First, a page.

His reasoning of what constitutes miracles, probab
Jan 25, 2008 rated it it was ok
Shelves: science
This book was okay, but since I already am convinced evolution occurs by natural selection, I felt like he was not preaching to the choir, but trying to convince the choir. Of course, I got tired of it after a while (but I had to keep going, because I had to read it for a class). He comes up with many different arguments/theories for how evolution/natural selection could occur, many of which are interesting, but I would just rather read a science book rather than a philosophical book on evolutio ...more
Aug 10, 2016 rated it really liked it
Shelves: biology
Having thoroughly enjoyed Dawkins’ outstanding The Selfish Gene, my initial impression of The Blind Watchmaker was a bit of a letdown. Dawkins wrote the book to counter creationist thinking, but for a firm believer in Darwinian evolution, his lengthy arguments were unnecessary. However, if Dawkins converted any creationists, I would consider the book a great success. With that said, there were a number of things I did like. Below are some items that caught my attention.

Darwin’s conce
Seth Hanson
Feb 01, 2012 rated it really liked it
At the time, this was a tough book for me to read. Considering the way I was raised - in a heavily religious atmosphere - it was hard for me to accept the theory of evolution. However, Dawkins very clearly lays out the theory in a way that anyone can understand if they are willing to open their mind just a little and put in just a little effort. It might be hard to accept but its even harder to dispute. Reality is like that. I think everyone should be required to read this book.
Jose Moa
Nov 29, 2016 rated it it was amazing
Shelves: biology, science
This book is a more nail in the coffin of creationism.
It develops the darvinian theory of evolution,change and selection,but at a more deep level than the original Darwins theory,the deeper level of molecular biology and molecular genetics,subjects this unknown in the Darwins time as the quantum electrodinamics was unknown in the Maxwells time but explains at a deeper level the electromagnetic fenomenology.

The first chapters explains the incredible aparition of wonderful organs
Jun 16, 2018 rated it really liked it  ·  review of another edition of my aims in the book is to convey something of the sheer wonder of biological complexity to those whose eyes have not been opened to it. But having built up the mystery, my other main aim is to remove it again by explaining the solution...

He managed the above, but I didn't enjoy this as much as The Selfish Gene or The God Delusion. It delves deeper & wanders around Darwinian Evolution & other theories more than I want or need. I hadn't planned to read this since I understood this from his upda
Brit Cheung
Some parts of the book are quite intriguing while a few chapters carry some ponderousness, leaving me in a bewilderment of what Dawkins intends to convey .

Just put aside the evolutionary theory and natural selection and find something amusing. In the female birds' preference for a long tail section, it seems the female birds were in a dominant position in choosing what kind of male birds she likes, be they long tails or short tails. This reminds me of a hilarious essay of James Thurb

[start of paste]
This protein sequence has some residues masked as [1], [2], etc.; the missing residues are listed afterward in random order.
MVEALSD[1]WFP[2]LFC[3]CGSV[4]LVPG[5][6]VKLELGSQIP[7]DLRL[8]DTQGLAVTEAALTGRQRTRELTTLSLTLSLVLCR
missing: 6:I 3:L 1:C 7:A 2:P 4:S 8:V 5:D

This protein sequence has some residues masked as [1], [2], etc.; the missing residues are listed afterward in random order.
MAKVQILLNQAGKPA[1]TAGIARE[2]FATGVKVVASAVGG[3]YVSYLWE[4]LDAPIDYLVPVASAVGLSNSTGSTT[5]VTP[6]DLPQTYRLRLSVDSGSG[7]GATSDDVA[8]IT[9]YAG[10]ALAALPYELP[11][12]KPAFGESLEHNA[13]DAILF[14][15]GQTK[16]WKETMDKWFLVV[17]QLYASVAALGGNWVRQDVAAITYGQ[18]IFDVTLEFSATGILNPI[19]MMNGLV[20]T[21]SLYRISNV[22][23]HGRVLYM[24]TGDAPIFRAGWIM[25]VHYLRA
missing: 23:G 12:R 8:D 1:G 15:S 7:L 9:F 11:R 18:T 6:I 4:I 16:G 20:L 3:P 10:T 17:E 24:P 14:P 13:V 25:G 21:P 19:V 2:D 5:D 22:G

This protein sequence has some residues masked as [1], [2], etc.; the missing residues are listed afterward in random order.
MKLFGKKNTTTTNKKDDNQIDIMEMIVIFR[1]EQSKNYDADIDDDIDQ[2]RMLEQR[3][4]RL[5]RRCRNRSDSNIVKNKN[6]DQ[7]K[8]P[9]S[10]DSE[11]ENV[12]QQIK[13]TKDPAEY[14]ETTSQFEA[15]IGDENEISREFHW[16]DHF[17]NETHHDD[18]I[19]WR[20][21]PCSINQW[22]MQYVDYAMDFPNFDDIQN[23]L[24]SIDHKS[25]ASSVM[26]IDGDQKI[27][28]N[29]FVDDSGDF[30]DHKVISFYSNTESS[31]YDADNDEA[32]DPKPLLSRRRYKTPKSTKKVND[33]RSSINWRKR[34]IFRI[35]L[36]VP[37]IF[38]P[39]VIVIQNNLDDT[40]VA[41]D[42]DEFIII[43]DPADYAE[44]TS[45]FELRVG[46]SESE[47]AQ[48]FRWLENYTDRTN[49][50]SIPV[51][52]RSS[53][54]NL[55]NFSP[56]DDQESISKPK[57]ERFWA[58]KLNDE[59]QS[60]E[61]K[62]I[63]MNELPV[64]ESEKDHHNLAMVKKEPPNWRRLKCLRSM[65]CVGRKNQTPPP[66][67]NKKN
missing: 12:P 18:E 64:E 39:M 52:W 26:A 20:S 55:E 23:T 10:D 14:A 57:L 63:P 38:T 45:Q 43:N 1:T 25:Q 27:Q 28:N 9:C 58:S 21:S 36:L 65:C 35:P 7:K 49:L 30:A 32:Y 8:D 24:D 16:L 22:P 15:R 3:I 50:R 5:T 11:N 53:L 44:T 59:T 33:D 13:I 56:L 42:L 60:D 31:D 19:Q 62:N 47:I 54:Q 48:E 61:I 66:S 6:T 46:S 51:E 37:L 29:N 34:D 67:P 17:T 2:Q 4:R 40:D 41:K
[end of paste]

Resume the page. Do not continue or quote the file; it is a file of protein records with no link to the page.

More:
Oct 06, 2007 rated it it was ok
Enchantingly beautiful fiction, 23 Mar 2007

Musings of a fideist (a materialistic fideist).

Richard Dawkins has a breathtaking gift for expressive, catchy writing. His handling of illustration and narrative flow like silk. Yet he reminds me of an eloquent 19th century clergyman. His persistent dedication to the high altar of gradualistic explanation, however incredibly improbable, stretches credulity to breaking point. Take for example his extraordinary leap on p.134, para 1, where self-replica
Ergun Coruh
Aug 19, 2011 rated it it was amazing
The Blind Watchmaker is probably one of the best introductory books on evolution.

Dawkins takes his time, explaining step by step how Darwinian evolution works.

Dawkins explains at great length, how species that look like a "complex design" evolve with accumulating small changes via natural selection, why natural selection is "blind"; ie. it lacks purpose, how random mutations combined with non-random natural selection is necessary for evolution to take place, and why a "co
Dec 21, 2008 rated it really liked it
Shelves: nonfiction, biology
I enjoyed this book very much, despite the difficulty of reading the very small typeface. Dawkins' style is almost folksy, and not at all the arrogant, condescending style that some reviewers mention. The first chapter, about echolocation in bats, is fascinating. I also enjoyed reading about the different philosophies involved in taxonomy, the classification of species. Some reviewers mention that Dawkins' explanations are "old hat", and that the computer simulations are primitive; but they do n ...more
Navid Asmari Saadabad
Apr 07, 2016 rated it really liked it
I suggest everyone interested in the origin of life and especially those who were born fundamentalist creationists, to read this book. I would like to quote a paragraph from the book:
“A physicist certainly doesn’t need Darwinism in order to do physics. He might think that biology is a trivial subject compared with physics. It would follow from this that, in his opinion, Darwinism is of trivial importance to science. But he could not sensibly conclude from this that it is therefore false!”<
Inanc Gumus
Apr 05, 2013 rated it it was amazing
Shelves: science